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Madison Park Living: "Changing lives one pup at a time" - Assistance Dogs Northwest
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Madison Park Living: “Changing lives one pup at a time”

Madison Park Living: “Changing lives one pup at a time”

Madison Park Living, November 16, 2016

Author: Abbie Richert 

Specially trained dogs serve people in a way that surpasses even the best efforts of humankind. Between their calming nature and propensity for providing essential support to people with a range of physical disabilities, it’s safe to say that while all heroes might not wear capes, these ones sure do— well, blue vests really.

For Mo Maurer, Executive Director of Assistance Dogs Northwest, the special relationship between service dogs and the people who need them most is transformative to say the least. Mo and her husband, Will, originally from Madison Park, moved to Maui after finishing college, and in 2000 co-founded Assistance Dogs of Hawaii. “When I started working in the industry it was over 20 years ago and I started training guide dogs for the blind. It’s been exciting to see how the industry has progressed since then,” Mo said. In Maui, the Maurers “recognized the need for all types of service dogs in Hawaii, but the quarantine restrictions made it hard for people to get dogs.” Because of the restrictions, the Maurers started a puppy- raising program in Seattle and on the Eastside. “The puppies have to be at least 10-months-old to come to our campus on Maui, so we have a wonderful group of volunteers who raise the puppies and socialize them until they are old enough to come to Hawaii.”

As the program grew, so did the interest for service dogs in the Northwest. “We’ve seen the demand for assistance dogs grow, especially in this area,” Mo said. “Being from here and coming back and forth over the years, we decided we wanted to build a campus to support our teams [locally], and where we can do training in the Northwest”—from this, Assistance Dogs Northwest was born.

The impact of Assistance Dogs Northwest spans far and wide. They currently have ten graduate teams in the area, which include service dogs for children with disabilities, hospital facility dogs and courthouse dogs. “We’ve started training hospital facility dogs that work full time in the hospital with one of the medical staff. We love this program because the dogs don’t just benefit one person, they benefit thousands of people,” Mo said. They also recently introduced the Courthouse Dog Program to help children who are victims of crime. “They work at a prosecutor’s office, usually with a victim advocate or a prosecutor. They are present during interviews, medical exams, and even when the children testify in a court; they sit in a witness stand with them and really help children to find their voice and to have the courage to talk about what happened. The jurisdictions where we have placed dogs are finding they have a higher conviction rate there, and for the children, it helps them calm down enough to talk about what happened.”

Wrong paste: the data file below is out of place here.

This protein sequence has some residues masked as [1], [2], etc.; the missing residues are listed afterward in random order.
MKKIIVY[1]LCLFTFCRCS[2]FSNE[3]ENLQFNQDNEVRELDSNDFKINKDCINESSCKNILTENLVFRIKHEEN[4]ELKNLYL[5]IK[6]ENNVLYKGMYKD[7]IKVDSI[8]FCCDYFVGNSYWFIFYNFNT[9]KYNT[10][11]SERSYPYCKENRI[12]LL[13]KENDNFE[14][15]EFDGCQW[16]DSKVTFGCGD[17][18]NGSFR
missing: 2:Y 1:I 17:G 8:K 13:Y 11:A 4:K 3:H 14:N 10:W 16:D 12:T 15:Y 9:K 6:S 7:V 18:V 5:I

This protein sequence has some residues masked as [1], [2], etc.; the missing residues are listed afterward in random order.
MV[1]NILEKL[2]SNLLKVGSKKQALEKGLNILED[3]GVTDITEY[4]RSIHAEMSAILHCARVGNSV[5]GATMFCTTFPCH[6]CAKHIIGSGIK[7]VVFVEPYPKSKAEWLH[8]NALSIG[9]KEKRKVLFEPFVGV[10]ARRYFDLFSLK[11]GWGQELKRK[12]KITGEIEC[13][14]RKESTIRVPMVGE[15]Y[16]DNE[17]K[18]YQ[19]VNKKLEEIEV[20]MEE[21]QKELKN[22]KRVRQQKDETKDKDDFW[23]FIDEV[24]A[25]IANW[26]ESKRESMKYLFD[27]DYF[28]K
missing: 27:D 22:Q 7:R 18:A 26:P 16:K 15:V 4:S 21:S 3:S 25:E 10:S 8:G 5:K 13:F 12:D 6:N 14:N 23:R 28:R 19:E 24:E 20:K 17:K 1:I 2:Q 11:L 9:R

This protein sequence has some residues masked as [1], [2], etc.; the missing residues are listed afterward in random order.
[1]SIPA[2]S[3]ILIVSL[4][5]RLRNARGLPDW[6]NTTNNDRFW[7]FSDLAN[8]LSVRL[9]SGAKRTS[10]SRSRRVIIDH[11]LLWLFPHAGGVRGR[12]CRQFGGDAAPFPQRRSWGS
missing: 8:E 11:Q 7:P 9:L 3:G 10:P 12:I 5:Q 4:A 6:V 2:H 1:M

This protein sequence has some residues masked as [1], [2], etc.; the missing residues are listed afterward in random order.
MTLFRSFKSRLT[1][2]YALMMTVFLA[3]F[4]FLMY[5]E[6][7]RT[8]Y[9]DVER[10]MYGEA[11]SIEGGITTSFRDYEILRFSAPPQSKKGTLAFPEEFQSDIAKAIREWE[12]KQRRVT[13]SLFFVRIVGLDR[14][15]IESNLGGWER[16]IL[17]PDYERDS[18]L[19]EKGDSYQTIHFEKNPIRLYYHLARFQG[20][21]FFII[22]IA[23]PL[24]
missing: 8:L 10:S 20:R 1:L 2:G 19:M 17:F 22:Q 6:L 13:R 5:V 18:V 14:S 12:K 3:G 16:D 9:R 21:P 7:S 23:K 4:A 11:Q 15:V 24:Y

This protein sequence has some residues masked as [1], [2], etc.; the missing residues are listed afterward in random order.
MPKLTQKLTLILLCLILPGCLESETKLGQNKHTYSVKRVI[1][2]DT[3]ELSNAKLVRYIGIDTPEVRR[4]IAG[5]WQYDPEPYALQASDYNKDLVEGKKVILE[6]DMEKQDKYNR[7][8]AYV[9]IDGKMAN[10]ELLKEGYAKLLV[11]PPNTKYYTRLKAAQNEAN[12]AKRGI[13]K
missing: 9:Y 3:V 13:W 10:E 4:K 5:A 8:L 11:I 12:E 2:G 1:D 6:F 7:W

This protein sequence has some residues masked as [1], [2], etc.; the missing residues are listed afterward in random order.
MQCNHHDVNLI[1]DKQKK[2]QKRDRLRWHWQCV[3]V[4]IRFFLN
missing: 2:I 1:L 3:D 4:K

Over the last 16 years, the program has grown immensely and the Maurers have helped launch pilot programs in other countries like Japan and in South America. Now, their focus is to bring a physical campus to the Seattle area; the new campus and new program will serve people in Washington, Oregon, and Idaho. “We are currently doing a capital campaign to raise funds for the Seattle campus,” Mo said. “We are a 501(c)3 non-profit, and we do provide the dogs and lifetime support follow-up free of charge. I think it’s important for people to know that we rely entirely on donations to be able to provide the dogs free of charge to the people who need them most.”

Mo said that being back in Madison Park “feels like coming home. We are living on the same street we lived in 30 years ago, so it’s really fun.” She also noted that Madison Parkers might be interested in an update on Nelson, one of the first puppies they trained here in Seattle. “A lot of people knew him and were excited about him graduating,” she said. “He ended up going to a young boy in West Seattle who has cerebral palsy and autism. It was just nice that he was raised in Seattle and came back to a child in Seattle. We saw him a couple days ago and he and his owner are doing amazing!”

The positive impact of the program propels the Maurers to grow the organization so that more people can benefit. If you would like to donate to Assistance Dogs Northwest, or learn more about what they do, visit assistancedogsnorthwest.org

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